What is market value? When referencing the “market value” of a business, the actual definition of market value is usually left out of the conversation. Market value, it’s assumed, is simply the amount a hypothetical buyer and seller would be willing to pay/take for a particular business.
The Internal Revenue Service uses a term called “fair market value” and defines it as such:
The fair market value is the price at which the property would change hands between a willing buyer and a willing seller, neither being under any compulsion to buy or to sell and both having reasonable knowledge of relevant facts.
The International Glossary of Business Valuation Terms has a similar definition of fair market value:
Fair market value is the price, expressed in terms of cash equivalents, at which property would change hands between a hypothetical willing and able buyer and a hypothetical willing and able seller, acting at arms length in an open and unrestricted market, when neither is under compulsion to buy or sell and when both have reasonable knowledge of the relevant facts.
Many people use these definitions of fair market value interchangeably with market value.
However, neither definition takes into account the fact that operating businesses are rarely sold for 100% cash. The overwhelming majority of sales are a combination of cash and non-cash compensation, usually in the form of debt instruments (and sometimes equity in the case of larger transactions). Determining a “cash equivalent” for subordinated debt and restricted equity is very challenging….some would say impossible since there are no comparable sales. There are insufficient 100% cash sales of similar businesses, nor are there sufficient sales of restricted stock or subordinated debt in privately-held companies to utilize as a comparison.
It makes far more sense to determine a market price in the context of market terms and conditions in similar business sale transactions. This is more certainly more useful to the reader.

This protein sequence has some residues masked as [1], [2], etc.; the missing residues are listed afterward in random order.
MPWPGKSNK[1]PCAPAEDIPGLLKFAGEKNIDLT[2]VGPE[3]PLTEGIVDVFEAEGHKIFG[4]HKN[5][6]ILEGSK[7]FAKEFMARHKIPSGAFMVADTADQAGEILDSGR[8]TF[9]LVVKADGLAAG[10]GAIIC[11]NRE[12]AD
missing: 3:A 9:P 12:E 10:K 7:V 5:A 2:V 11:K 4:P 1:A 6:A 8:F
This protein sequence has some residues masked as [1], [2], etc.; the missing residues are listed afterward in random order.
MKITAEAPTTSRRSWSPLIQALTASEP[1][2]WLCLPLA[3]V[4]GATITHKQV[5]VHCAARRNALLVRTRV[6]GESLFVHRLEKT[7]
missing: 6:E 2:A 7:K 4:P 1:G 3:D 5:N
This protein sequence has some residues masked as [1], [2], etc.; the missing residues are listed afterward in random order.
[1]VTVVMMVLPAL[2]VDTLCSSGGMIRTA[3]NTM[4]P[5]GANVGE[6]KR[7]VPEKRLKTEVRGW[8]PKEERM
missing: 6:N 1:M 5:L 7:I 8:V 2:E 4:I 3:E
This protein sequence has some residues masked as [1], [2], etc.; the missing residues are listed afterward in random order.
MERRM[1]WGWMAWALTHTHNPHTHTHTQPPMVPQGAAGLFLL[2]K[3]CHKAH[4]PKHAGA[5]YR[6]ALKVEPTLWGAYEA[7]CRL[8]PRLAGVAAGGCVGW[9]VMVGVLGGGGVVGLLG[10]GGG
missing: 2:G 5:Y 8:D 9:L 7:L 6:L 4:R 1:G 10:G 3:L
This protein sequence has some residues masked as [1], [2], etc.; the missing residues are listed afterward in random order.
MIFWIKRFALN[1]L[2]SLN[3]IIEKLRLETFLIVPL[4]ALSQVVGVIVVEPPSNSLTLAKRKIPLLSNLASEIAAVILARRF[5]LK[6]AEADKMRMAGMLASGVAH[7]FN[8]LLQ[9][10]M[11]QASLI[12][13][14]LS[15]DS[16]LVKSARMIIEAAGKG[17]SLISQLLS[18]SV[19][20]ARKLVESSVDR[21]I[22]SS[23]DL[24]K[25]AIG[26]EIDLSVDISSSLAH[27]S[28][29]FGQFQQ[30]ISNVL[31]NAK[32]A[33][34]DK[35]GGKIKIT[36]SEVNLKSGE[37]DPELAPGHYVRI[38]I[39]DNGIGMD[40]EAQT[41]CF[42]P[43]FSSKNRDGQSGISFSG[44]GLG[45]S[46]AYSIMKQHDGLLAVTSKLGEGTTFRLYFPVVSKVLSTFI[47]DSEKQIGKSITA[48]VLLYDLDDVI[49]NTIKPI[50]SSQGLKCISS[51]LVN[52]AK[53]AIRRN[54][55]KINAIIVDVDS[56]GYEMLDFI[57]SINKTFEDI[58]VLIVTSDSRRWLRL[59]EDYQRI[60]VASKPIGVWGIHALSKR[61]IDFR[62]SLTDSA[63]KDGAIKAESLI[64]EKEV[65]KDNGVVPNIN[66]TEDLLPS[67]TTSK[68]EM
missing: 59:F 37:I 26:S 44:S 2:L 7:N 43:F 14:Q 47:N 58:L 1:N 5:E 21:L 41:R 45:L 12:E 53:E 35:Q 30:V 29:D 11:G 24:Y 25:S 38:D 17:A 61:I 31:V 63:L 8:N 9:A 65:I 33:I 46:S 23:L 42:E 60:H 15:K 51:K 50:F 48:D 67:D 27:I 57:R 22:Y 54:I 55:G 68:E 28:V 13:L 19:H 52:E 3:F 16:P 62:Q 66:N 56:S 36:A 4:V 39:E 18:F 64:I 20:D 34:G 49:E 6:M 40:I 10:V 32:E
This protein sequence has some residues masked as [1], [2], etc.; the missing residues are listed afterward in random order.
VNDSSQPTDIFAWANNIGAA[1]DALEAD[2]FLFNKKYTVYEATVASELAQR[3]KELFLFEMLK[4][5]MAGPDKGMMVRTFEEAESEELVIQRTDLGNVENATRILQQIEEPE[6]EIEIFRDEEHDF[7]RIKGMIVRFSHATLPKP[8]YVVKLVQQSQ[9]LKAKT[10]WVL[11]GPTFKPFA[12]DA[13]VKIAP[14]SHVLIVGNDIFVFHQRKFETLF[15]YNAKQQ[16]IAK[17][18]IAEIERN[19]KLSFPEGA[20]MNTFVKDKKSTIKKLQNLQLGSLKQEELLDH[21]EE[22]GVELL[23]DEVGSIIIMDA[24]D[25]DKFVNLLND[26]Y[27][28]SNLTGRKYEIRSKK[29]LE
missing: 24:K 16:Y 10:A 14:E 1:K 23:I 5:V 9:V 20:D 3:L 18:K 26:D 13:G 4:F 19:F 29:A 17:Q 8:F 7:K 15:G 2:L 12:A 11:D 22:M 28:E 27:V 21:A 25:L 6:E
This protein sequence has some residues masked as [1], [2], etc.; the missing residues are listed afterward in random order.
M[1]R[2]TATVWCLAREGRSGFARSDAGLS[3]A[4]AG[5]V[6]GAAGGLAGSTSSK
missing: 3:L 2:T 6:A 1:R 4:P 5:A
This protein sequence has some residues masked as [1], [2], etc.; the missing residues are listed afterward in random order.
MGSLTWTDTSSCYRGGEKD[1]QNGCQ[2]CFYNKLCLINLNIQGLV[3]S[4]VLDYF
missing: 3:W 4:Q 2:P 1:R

For example, if a business is estimated to be worth $200,000 with $100,000 paid in cash at closing, and the remaining $100,000 as a promissory note, does it really make sense to attempt to discount the note, and present this discounted “cash equivalent” number to the client/owner. If the client/owner reads that his business is worth $180,000 (with the $100,000 note discounted to $80,000), and relies on this information, he or she is going to have a very unrealistic idea of what he or she can expect in a real-world sale scenario. It would be much better for the client/owner (not to mention more accurate) to present the estimated market value of the business at $200,000 under normal terms of 50% in cash and 50% as a promissory note.
The Appraisal Standards Board through their publication, Uniform Standards Professional Appraisal Practice (USPAP) gives a general definition of market value as:
…a type of value, stated as an opinion, that presumes the transfer of a property (i.e., a right of ownership or a bundle of such rights), as of a certain date, under specific conditions set forth in the definition of the term identified by the appraiser as applicable in an appraisal.
However, USPAP stresses that the appraiser must make the final, specific definition of market value, stating:
Appraisers are cautioned to identify the exact definition of market value, and its authority, applicable in each appraisal completed for the purpose of market value.
Consequently we define the market value of a privately-held business enterprise as follows:
Market value is the estimated price, terms and conditions at which a privately-held business would sell under normal selling conditions, including an arms-length, non-distress, and appropriately marketed sale of the business.